Mud splatters with each step down the slippery path. I cling to the closest wooden posts, avoiding the barbed wire at my sides. My heavy breathing does not allow me to hear the surroundings. The sign, LA ESPERANZA HACIENDA, grows larger as I approach on the winding path. At the end of an exhausting trek, I finally catch my breath.
My sigh of relief is only short-lived as I am fully aware of the daunting tasks that lie ahead. On the Galapagos Islands, the high school volunteer work tends to be lengthy and physical. Of course, I am not used to the hard labor, but I journeyed here to help the environment, so, I overcome my reluctance and power through the work. My group’s job is to construct a greenhouse from the native bamboo. Wielding a sharp machete, I head toward the bamboo trees, managing to topple a tree after multiple failed attempts. Though my hands ache, I am persistent. Everything here is different. This is a job to help the native ecosystem and also an immersion into a new culture. I am exhausted, yet confident with my decision to travel out of my comfort zone, to work in primitive conditions.
Jose’s uplifting smile, the one he sustains through the toughest work, encourages me to persevere through the pain. The owner of La Esperanza, Jose reconditions the land constantly, hoping to one day create a turtle rehabilitation center. He named the ranch Esperanza, which means hope in Spanish, to express his feelings for the project. Knowing his goal will take years to achieve only drives him to accomplish more every day. I have worked hard, though never as hard as Jose does.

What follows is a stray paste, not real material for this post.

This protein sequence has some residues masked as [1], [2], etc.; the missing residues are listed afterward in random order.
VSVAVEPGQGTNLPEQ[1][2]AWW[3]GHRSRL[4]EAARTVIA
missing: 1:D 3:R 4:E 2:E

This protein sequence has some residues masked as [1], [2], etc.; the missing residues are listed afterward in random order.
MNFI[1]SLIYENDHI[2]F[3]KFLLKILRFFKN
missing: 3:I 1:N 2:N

On a particularly sultry day, Jose leads us to the fruit farm he maintains. “Take a bite,” he tells me as he hands me a slice of cantaloupe. Cantaloupe has never been my favorite, but this bite is succulent perfection. I feel a profound joy as I devour the rest of the piece. A piece of fruit, something I consider trivial, has brought me an unusual satisfaction. I feel as though I had been lifted off the Earth and given a taste of divine food. I hug Jose and thank him for his generosity. He doesn’t understand my happiness, so I explain that back home I live a fast-paced lifestyle, not stopping to enjoy the sweetest moments of life.
As the final hour of my volunteer work wanes into the fading sunset, I feel sad. Even though the work is physically demanding, I enjoy it. Before I met Jose, I complained about the slow service in a restaurant, while he unremittingly labored, even for the smallest fruit. Now, I relish my time to relax and reflect. I emerge with an open mind, pausing to take in every moment life gives me
To learn more about how you can make a difference in The Galapagos, click on the link.